His word picture describes the internal network of tiny organs that were formed by the Creator while the psalmist was in the womb of his mother.

    Verse 15 mentions "my frame," clearly a reference to the bony structure, the skeleton, the bones, which would have to do with the height, the stature, the physique of the unborn child.

    I wish time and space permitted me to describe the anatomical beauty, the variegated colors that are represented in the Hebrew words. It is pictured in the original language as if the bones and the arteries, the muscles and the structure of the body, are all divinely woven together. In addition, his personality was being designed along with other details like facial features, color of hair, and color of eyes, right down to toenails and fingernails, eyelashes and eyebrows. Small wonder he exclaims that he is "fearfully and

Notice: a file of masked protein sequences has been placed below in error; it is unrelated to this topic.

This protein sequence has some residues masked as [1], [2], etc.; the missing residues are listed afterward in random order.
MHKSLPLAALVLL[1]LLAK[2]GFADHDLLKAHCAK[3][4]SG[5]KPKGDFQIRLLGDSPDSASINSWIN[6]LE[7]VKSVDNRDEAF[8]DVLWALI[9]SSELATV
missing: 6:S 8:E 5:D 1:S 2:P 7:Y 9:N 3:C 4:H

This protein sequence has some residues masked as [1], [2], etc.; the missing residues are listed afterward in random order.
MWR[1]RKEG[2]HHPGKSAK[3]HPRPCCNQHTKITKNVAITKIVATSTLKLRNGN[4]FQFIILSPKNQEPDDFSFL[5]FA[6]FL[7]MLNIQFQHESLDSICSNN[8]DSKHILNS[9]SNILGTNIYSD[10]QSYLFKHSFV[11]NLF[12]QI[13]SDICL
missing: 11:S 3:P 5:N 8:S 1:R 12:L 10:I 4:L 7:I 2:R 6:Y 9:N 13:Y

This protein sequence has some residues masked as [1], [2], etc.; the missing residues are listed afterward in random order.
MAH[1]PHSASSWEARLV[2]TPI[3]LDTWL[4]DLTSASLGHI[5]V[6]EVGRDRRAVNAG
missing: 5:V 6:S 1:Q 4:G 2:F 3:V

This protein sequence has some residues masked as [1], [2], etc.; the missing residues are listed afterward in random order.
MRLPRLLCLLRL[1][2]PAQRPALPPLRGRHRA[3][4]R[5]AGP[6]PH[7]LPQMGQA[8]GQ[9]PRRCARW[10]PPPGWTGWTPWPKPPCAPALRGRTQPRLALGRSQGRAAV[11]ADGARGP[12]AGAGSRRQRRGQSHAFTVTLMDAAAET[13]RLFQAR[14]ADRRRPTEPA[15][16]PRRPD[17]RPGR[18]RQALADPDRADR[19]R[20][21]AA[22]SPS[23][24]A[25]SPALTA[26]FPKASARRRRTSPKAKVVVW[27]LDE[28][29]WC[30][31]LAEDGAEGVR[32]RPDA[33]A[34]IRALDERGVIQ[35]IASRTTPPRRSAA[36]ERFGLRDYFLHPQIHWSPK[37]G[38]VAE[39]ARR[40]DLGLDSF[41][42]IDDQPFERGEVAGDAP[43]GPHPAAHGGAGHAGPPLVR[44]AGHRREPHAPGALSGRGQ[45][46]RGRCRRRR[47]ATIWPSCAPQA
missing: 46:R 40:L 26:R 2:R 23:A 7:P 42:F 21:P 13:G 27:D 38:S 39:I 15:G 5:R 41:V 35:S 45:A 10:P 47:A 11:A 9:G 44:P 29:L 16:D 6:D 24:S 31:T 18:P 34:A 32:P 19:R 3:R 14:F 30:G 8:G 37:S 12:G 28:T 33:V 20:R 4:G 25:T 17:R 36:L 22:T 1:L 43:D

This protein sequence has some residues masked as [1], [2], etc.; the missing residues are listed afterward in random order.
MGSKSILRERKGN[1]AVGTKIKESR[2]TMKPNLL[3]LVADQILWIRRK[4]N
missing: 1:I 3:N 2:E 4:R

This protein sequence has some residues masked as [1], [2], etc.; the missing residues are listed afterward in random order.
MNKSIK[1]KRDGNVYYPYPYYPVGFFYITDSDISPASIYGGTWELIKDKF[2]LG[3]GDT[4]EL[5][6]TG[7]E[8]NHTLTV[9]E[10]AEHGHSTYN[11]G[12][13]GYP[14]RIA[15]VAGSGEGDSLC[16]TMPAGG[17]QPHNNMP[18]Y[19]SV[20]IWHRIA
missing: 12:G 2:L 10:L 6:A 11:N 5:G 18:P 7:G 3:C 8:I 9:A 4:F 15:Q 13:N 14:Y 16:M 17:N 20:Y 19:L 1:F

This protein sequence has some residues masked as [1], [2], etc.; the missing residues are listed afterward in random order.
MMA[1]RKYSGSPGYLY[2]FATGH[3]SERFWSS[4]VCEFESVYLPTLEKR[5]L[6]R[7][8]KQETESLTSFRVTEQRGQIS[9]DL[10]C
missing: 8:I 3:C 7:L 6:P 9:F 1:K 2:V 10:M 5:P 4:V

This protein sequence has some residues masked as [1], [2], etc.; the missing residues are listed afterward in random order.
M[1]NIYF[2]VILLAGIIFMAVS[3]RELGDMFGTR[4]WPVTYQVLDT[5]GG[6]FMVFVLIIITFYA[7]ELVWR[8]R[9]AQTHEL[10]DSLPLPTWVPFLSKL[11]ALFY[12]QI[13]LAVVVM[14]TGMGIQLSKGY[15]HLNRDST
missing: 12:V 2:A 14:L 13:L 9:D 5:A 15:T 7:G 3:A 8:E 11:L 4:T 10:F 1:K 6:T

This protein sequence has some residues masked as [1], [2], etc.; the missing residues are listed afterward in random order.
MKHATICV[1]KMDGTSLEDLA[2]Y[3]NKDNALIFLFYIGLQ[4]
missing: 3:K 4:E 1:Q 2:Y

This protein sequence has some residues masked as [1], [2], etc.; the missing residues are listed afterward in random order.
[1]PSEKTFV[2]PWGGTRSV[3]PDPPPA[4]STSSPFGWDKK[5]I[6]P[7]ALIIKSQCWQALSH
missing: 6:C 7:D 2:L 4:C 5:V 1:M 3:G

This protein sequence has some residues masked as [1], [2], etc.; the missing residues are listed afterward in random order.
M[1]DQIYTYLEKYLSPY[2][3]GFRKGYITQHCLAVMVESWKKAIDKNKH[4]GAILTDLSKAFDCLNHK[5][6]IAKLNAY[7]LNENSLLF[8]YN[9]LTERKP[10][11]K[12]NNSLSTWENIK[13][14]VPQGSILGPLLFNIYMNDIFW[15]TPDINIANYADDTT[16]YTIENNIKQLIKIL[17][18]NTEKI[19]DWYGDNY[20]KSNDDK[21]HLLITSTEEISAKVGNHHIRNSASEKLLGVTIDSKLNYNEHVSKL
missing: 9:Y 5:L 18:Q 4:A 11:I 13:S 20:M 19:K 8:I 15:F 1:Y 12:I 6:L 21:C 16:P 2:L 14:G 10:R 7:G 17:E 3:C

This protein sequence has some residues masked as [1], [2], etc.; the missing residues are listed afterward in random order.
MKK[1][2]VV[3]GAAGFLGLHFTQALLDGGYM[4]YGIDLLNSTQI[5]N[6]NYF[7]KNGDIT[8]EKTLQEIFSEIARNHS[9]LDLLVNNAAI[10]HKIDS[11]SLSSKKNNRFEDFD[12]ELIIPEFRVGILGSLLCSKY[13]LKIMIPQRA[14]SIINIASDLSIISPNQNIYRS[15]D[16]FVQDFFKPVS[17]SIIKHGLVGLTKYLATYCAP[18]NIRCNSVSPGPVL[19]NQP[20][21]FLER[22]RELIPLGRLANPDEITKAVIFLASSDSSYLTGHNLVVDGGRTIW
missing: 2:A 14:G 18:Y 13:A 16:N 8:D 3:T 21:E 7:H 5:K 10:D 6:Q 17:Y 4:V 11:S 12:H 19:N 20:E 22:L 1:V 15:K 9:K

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wonderfully made"! Though tiny, the fetus receives God's careful attention.

    Let me pause and summarize the three major points we have discovered thus far:

1.  God sets apart human life as unique, distinctive, and valuable.

2.  He therefore preserves and protects human life as no other life on earth.

3.  That kind of life begins at conception and continues to develop in the womb where God is at work, shaping the child into the precise kind of person He desires him or her to be.

    Moving into the New Testament, we come to the story of the Lord Jesus and His birth. Do you recall?